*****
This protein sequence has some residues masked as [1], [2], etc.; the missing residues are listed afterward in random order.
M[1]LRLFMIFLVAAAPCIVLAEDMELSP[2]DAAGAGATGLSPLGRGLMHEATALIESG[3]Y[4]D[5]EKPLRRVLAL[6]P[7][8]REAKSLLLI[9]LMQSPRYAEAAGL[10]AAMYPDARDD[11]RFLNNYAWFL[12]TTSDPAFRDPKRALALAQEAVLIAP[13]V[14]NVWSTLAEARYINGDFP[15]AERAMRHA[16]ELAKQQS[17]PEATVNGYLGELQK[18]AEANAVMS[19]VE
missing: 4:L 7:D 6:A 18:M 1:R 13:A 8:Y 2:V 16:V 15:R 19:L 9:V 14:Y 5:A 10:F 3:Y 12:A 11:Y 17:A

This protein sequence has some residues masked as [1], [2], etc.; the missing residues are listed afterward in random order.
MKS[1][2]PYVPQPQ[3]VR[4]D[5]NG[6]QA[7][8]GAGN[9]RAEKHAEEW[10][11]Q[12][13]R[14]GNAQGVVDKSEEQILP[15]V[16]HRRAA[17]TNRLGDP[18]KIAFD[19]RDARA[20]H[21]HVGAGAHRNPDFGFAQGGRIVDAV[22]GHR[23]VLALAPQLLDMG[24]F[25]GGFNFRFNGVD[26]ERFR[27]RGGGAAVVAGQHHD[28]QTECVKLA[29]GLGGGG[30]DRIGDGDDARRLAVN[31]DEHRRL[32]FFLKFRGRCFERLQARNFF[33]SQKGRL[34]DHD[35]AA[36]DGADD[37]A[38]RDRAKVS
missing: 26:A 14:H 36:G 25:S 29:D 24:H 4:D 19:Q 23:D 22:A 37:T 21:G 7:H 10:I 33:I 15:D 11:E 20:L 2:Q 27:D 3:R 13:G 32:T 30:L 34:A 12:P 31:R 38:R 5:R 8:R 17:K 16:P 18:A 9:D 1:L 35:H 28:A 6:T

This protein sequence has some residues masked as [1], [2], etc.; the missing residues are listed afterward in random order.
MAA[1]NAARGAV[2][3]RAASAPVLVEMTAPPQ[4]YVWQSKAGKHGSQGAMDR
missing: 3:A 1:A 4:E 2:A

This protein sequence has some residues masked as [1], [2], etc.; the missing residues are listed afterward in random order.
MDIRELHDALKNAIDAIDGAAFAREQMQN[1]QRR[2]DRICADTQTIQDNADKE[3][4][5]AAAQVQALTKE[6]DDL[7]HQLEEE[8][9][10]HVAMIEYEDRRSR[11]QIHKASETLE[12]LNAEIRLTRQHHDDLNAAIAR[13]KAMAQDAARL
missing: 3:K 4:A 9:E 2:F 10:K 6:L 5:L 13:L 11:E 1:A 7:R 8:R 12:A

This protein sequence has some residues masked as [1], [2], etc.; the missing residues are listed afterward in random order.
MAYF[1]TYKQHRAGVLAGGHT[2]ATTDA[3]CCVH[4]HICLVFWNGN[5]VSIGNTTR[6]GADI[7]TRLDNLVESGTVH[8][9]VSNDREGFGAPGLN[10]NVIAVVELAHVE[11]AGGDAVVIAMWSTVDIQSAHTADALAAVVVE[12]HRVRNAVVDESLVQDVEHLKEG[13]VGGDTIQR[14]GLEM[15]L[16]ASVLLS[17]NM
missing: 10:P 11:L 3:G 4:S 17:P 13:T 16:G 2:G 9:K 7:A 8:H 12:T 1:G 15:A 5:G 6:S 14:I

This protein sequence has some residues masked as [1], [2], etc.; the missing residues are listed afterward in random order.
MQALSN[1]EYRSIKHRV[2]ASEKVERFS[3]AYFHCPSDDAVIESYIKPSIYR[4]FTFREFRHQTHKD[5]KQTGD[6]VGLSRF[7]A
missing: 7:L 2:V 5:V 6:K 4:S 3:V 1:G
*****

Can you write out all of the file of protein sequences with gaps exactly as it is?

This protein sequence has some residues masked as [1], [2], etc.; the missing residues are listed afterward in random order.
M[1]LRLFMIFLVAAAPCIVLAEDMELSP[2]DAAGAGATGLSPLGRGLMHEATALIESG[3]Y[4]D[5]EKPLRRVLAL[6]P[7][8]REAKSLLLI[9]LMQSPRYAEAAGL[10]AAMYPDARDD[11]RFLNNYAWFL[12]TTSDPAFRDPKRALALAQEAVLIAP[13]V[14]NVWSTLAEARYINGDFP[15]AERAMRHA[16]ELAKQQS[17]PEATVNGYLGELQK[18]AEANAVMS[19]VE
missing: 4:L 7:D 6:A 18:M 1:R 13:A 8:Y 2:V 16:V 15:R 19:L 9:V 14:Y 5:A 10:F 3:Y 12:A 11:Y 17:A

This protein sequence has some residues masked as [1], [2], etc.; the missing residues are listed afterward in random order.
MKS[1][2]PYVPQPQ[3]VR[4]D[5]NG[6]QA[7][8]GAGN[9]RAEKHAEEW[10][11]Q[12][13]R[14]GNAQGVVDKSEEQILP[15]V[16]HRRAA[17]TNRLGDP[18]KIAFD[19]RDARA[20]H[21]HVGAGAHRNPDFGFAQGGRIVDAV[22]GHR[23]VLALAPQLLDMG[24]F[25]GGFNFRFNGVD[26]ERFR[27]RGGGAAVVAGQHHD[28]QTECVKLA[29]GLGGGG[30]DRIGDGDDARRLAVN[31]DEHRRL[32]FFLKFRGRCFERLQARNFF[33]SQKGRL[34]DHD[35]AA[36]DGADD[37]A[38]RDRAKVS
missing: 26:A 14:H 36:G 25:S 29:D 24:H 4:D 19:Q 23:D 22:A 37:T 21:G 7:H 10:I 33:I 15:D 11:E 20:L 2:Q 27:D 3:R 13:G 32:T 30:L 34:A 12:P 31:R 38:R 5:R 8:R 17:K 16:P 18:A 9:D 1:L 35:H 28:A 6:T

This protein sequence has some residues masked as [1], [2], etc.; the missing residues are listed afterward in random order.
MAA[1]NAARGAV[2][3]RAASAPVLVEMTAPPQ[4]YVWQSKAGKHGSQGAMDR
missing: 3:A 1:A 4:E 2:A

This protein sequence has some residues masked as [1], [2], etc.; the missing residues are listed afterward in random order.
MDIRELHDALKNAIDAIDGAAFAREQMQN[1]QRR[2]DRICADTQTIQDNADKE[3][4][5]AAAQVQALTKE[6]DDL[7]HQLEEE[8][9][10]HVAMIEYEDRRSR[11]QIHKASETLE[12]LNAEIRLTRQHHDDLNAAIAR[13]KAMAQDAARL
missing: 3:K 4:A 9:E 2:F 10:K 6:L 5:L 13:L 11:E 1:A 7:R 8:R 12:A

This protein sequence has some residues masked as [1], [2], etc.; the missing residues are listed afterward in random order.
MAYF[1]TYKQHRAGVLAGGHT[2]ATTDA[3]CCVH[4]HICLVFWNGN[5]VSIGNTTR[6]GADI[7]TRLDNLVESGTVH[8][9]VSNDREGFGAPGLN[10]NVIAVVELAHVE[11]AGGDAVVIAMWSTVDIQSAHTADALAAVVVE[12]HRVRNAVVDESLVQDVEHLKEG[13]VGGDTIQR[14]GLEM[15]L[16]ASVLLS[17]NM
missing: 10:P 11:L 3:G 4:S 17:P 13:T 16:G 2:G 9:K 7:A 8:H 12:T 1:G 15:A 5:G 6:S 14:I

This protein sequence has some residues masked as [1], [2], etc.; the missing residues are listed afterward in random order.
MQALSN[1]EYRSIKHRV[2]ASEKVERFS[3]AYFHCPSDDAVIESYIKPSIYR[4]FTFREFRHQTHKD[5]KQTGD[6]VGLSRF[7]A
missing: 7:L 2:V 5:V 6:K 4:S 3:V 1:G